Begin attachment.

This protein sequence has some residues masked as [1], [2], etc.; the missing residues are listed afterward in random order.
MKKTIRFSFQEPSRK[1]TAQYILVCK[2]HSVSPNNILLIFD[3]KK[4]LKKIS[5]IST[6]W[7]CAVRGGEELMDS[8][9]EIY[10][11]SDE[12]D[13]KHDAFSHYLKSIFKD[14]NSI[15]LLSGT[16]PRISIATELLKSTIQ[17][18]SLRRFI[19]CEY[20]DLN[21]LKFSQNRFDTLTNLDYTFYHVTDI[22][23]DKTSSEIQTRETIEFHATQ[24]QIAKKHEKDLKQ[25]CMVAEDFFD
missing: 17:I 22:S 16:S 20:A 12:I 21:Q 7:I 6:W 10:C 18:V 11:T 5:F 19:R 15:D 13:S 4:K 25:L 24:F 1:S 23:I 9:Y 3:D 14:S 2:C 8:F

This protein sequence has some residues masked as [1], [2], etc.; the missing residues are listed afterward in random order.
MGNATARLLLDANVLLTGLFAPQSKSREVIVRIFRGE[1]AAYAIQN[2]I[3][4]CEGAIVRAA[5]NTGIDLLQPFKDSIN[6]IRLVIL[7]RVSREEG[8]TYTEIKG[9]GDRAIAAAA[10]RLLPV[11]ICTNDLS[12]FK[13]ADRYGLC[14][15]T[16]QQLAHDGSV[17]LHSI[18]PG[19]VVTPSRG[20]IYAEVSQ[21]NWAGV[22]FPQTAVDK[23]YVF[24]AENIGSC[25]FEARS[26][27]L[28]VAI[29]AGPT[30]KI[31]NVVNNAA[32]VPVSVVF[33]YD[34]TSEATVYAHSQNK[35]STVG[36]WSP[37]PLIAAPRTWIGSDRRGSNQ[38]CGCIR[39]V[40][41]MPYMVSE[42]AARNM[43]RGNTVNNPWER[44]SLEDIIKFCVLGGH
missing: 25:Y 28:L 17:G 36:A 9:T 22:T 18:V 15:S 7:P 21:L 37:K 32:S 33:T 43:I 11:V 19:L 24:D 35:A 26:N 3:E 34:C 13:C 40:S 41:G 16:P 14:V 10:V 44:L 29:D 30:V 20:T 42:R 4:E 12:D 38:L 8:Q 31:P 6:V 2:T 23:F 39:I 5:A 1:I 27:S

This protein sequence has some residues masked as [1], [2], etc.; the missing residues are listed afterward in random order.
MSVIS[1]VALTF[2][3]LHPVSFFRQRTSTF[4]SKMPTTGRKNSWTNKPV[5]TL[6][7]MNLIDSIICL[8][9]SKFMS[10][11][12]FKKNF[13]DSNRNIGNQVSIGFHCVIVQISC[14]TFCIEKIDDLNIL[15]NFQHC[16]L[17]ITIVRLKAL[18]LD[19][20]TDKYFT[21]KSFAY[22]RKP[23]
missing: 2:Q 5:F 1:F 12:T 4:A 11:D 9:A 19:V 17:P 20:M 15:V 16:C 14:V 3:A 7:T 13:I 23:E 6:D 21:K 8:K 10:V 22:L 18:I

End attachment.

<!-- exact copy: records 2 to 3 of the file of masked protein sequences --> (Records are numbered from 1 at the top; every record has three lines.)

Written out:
This protein sequence has some residues masked as [1], [2], etc.; the missing residues are listed afterward in random order.
MGNATARLLLDANVLLTGLFAPQSKSREVIVRIFRGE[1]AAYAIQN[2]I[3][4]CEGAIVRAA[5]NTGIDLLQPFKDSIN[6]IRLVIL[7]RVSREEG[8]TYTEIKG[9]GDRAIAAAA[10]RLLPV[11]ICTNDLS[12]FK[13]ADRYGLC[14][15]T[16]QQLAHDGSV[17]LHSI[18]PG[19]VVTPSRG[20]IYAEVSQ[21]NWAGV[22]FPQTAVDK[23]YVF[24]AENIGSC[25]FEARS[26][27]L[28]VAI[29]AGPT[30]KI[31]NVVNNAA[32]VPVSVVF[33]YD[34]TSEATVYAHSQNK[35]STVG[36]WSP[37]PLIAAPRTWIGSDRRGSNQ[38]CGCIR[39]V[40][41]MPYMVSE[42]AARNM[43]RGNTVNNPWER[44]SLEDIIKFCVLGGH
missing: 25:Y 28:L 17:G 36:A 9:T 22:T 18:V 15:S 7:P 21:L 37:K 32:S 33:T 43:I 11:V 19:L 24:D 35:A 26:N 3:E 34:C 13:C 40:S 41:G 16:P 14:V 10:V 44:L 29:D 30:V 20:T 42:R 4:E 12:D 38:L 8:Q 31:P 6:V 2:T 23:F 39:I 5:A 1:I 27:S

This protein sequence has some residues masked as [1], [2], etc.; the missing residues are listed afterward in random order.
MSVIS[1]VALTF[2][3]LHPVSFFRQRTSTF[4]SKMPTTGRKNSWTNKPV[5]TL[6][7]MNLIDSIICL[8][9]SKFMS[10][11][12]FKKNF[13]DSNRNIGNQVSIGFHCVIVQISC[14]TFCIEKIDDLNIL[15]NFQHC[16]L[17]ITIVRLKAL[18]LD[19][20]TDKYFT[21]KSFAY[22]RKP[23]
missing: 2:Q 5:F 1:F 12:T 4:A 11:D 9:A 19:V 17:P 20:M 15:V 16:C 14:V 3:A 7:T 13:I 23:E 6:D 21:K 8:K 10:V 22:L 18:I